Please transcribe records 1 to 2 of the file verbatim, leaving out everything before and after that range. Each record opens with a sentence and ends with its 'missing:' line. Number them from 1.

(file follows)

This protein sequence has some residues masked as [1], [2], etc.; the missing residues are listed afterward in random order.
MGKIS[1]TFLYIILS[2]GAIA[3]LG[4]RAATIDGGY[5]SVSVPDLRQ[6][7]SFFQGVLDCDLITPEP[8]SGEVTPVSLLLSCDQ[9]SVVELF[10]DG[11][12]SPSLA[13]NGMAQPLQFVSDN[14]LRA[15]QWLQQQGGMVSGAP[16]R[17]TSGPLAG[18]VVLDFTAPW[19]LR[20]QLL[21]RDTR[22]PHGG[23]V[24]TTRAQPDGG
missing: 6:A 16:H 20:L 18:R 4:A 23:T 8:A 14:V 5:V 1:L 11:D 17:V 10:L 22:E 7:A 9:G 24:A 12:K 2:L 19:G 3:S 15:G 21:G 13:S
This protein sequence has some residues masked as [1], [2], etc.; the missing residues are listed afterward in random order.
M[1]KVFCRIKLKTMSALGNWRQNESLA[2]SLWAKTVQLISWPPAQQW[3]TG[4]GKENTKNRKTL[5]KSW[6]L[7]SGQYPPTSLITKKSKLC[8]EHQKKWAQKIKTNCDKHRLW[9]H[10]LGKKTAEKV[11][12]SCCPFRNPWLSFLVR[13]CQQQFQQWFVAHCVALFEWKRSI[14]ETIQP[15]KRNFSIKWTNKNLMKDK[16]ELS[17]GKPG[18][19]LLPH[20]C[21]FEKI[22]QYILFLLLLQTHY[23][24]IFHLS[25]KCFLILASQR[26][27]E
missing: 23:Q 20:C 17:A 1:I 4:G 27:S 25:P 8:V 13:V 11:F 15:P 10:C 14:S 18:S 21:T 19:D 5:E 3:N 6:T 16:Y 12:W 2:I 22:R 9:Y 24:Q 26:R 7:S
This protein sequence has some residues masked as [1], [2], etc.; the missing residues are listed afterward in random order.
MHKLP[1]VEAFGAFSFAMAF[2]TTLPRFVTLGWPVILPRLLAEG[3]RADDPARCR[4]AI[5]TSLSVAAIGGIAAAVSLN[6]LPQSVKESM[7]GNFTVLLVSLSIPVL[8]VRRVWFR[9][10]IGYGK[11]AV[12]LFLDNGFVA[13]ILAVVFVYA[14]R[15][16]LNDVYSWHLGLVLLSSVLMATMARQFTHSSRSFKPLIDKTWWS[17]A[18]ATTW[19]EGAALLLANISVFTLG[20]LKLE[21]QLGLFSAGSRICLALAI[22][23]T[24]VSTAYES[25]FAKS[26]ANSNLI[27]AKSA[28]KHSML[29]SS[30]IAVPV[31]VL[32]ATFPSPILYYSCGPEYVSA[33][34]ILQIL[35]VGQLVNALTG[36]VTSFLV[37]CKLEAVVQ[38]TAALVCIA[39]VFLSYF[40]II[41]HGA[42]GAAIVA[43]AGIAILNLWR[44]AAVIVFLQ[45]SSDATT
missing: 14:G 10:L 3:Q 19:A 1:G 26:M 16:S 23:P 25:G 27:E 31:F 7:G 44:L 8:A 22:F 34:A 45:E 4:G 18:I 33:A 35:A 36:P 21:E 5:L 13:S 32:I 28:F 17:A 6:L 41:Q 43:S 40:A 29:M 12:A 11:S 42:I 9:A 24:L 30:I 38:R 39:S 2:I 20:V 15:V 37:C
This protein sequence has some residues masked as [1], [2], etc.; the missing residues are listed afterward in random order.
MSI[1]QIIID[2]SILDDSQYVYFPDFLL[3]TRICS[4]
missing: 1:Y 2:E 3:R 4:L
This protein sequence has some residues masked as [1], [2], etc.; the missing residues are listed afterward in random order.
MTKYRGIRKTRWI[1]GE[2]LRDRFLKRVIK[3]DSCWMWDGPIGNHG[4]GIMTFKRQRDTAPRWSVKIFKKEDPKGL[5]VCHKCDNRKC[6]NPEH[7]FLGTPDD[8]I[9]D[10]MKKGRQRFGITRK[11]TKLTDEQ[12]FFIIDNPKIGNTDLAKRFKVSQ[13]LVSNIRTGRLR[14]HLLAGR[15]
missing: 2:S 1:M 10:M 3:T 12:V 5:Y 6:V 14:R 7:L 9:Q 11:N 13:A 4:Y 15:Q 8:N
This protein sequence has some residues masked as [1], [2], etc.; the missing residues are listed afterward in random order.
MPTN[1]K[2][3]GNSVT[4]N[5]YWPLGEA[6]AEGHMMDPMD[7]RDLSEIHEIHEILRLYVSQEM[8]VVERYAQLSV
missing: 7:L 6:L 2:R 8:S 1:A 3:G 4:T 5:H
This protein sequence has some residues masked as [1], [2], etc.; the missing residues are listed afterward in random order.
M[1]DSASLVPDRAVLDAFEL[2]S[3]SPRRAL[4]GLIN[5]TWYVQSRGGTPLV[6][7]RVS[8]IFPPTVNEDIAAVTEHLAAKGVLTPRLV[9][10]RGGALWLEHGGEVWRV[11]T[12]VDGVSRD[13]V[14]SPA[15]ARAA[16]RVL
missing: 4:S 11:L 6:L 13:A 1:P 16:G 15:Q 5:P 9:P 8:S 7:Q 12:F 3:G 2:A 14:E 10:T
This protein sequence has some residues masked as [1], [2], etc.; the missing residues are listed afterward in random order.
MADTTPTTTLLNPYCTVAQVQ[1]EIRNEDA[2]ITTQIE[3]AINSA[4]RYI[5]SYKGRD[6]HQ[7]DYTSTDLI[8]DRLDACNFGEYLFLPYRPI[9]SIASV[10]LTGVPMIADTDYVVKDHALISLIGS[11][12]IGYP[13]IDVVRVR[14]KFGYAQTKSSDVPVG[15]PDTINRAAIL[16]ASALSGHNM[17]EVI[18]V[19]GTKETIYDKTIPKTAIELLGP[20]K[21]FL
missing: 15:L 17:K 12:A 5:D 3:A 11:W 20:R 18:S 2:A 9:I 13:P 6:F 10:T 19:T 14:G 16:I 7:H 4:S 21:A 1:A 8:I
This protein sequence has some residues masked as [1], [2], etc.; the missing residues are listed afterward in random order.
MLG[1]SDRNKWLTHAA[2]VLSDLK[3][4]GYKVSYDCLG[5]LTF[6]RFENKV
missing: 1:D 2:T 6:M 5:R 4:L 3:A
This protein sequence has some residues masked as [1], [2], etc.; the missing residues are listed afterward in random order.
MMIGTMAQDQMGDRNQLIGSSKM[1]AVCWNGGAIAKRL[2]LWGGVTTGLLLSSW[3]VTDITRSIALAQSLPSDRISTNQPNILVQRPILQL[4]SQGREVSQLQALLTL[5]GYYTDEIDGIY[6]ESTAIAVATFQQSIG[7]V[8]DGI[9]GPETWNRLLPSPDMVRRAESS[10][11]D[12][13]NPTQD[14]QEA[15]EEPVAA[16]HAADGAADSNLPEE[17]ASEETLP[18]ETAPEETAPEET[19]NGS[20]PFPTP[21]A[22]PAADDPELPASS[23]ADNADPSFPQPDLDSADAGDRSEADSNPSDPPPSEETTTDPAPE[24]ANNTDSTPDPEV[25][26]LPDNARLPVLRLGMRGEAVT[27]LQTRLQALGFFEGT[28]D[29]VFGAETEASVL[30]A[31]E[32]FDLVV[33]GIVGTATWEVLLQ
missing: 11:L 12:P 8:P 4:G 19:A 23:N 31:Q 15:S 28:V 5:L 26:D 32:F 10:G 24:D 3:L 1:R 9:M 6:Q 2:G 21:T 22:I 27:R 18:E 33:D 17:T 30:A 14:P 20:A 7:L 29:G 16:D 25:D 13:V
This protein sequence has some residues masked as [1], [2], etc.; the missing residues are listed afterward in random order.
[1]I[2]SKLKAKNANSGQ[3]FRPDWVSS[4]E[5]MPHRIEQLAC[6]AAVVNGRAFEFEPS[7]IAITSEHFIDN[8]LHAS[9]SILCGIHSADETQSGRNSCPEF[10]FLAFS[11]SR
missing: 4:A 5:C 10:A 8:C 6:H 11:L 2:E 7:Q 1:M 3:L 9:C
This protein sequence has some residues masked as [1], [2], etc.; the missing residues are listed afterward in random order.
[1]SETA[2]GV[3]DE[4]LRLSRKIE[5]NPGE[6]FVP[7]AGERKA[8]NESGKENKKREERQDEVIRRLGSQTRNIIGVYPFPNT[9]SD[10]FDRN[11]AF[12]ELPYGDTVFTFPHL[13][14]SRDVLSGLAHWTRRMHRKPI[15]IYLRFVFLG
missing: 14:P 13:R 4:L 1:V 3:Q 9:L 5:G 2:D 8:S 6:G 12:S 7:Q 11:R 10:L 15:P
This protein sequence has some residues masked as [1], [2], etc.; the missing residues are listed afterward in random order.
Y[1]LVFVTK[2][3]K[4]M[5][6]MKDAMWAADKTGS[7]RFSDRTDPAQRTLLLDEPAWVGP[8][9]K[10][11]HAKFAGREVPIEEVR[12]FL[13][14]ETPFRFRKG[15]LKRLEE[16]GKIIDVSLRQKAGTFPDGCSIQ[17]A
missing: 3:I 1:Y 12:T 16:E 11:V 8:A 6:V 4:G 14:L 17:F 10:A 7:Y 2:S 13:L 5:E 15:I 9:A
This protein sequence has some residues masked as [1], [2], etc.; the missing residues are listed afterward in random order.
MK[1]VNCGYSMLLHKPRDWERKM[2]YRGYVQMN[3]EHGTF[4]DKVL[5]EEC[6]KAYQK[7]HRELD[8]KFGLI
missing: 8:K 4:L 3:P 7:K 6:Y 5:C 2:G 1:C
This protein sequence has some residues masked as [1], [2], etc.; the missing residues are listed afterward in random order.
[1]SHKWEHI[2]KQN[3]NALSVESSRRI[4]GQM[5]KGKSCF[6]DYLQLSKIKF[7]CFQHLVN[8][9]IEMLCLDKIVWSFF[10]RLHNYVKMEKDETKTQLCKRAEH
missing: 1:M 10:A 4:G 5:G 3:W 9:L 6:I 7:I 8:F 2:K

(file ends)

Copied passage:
This protein sequence has some residues masked as [1], [2], etc.; the missing residues are listed afterward in random order.
MGKIS[1]TFLYIILS[2]GAIA[3]LG[4]RAATIDGGY[5]SVSVPDLRQ[6][7]SFFQGVLDCDLITPEP[8]SGEVTPVSLLLSCDQ[9]SVVELF[10]DG[11][12]SPSLA[13]NGMAQPLQFVSDN[14]LRA[15]QWLQQQGGMVSGAP[16]R[17]TSGPLAG[18]VVLDFTAPW[19]LR[20]QLL[21]RDTR[22]PHGG[23]V[24]TTRAQPDGG
missing: 6:A 16:H 20:L 18:R 4:A 23:T 8:A 14:V 5:V 1:L 11:D 17:V 10:L 22:E 7:A 9:G 24:A 12:K 2:L 19:G 3:S 15:G 21:G 13:S
This protein sequence has some residues masked as [1], [2], etc.; the missing residues are listed afterward in random order.
M[1]KVFCRIKLKTMSALGNWRQNESLA[2]SLWAKTVQLISWPPAQQW[3]TG[4]GKENTKNRKTL[5]KSW[6]L[7]SGQYPPTSLITKKSKLC[8]EHQKKWAQKIKTNCDKHRLW[9]H[10]LGKKTAEKV[11][12]SCCPFRNPWLSFLVR[13]CQQQFQQWFVAHCVALFEWKRSI[14]ETIQP[15]KRNFSIKWTNKNLMKDK[16]ELS[17]GKPG[18][19]LLPH[20]C[21]FEKI[22]QYILFLLLLQTHY[23][24]IFHLS[25]KCFLILASQR[26][27]E
missing: 23:Q 20:C 17:A 1:I 4:G 27:S 25:P 8:V 13:V 11:F 15:P 10:C 14:S 18:S 21:T 19:D 5:E 3:N 6:T 16:Y 12:W 2:I 22:R 9:Y 24:Q 26:R 7:S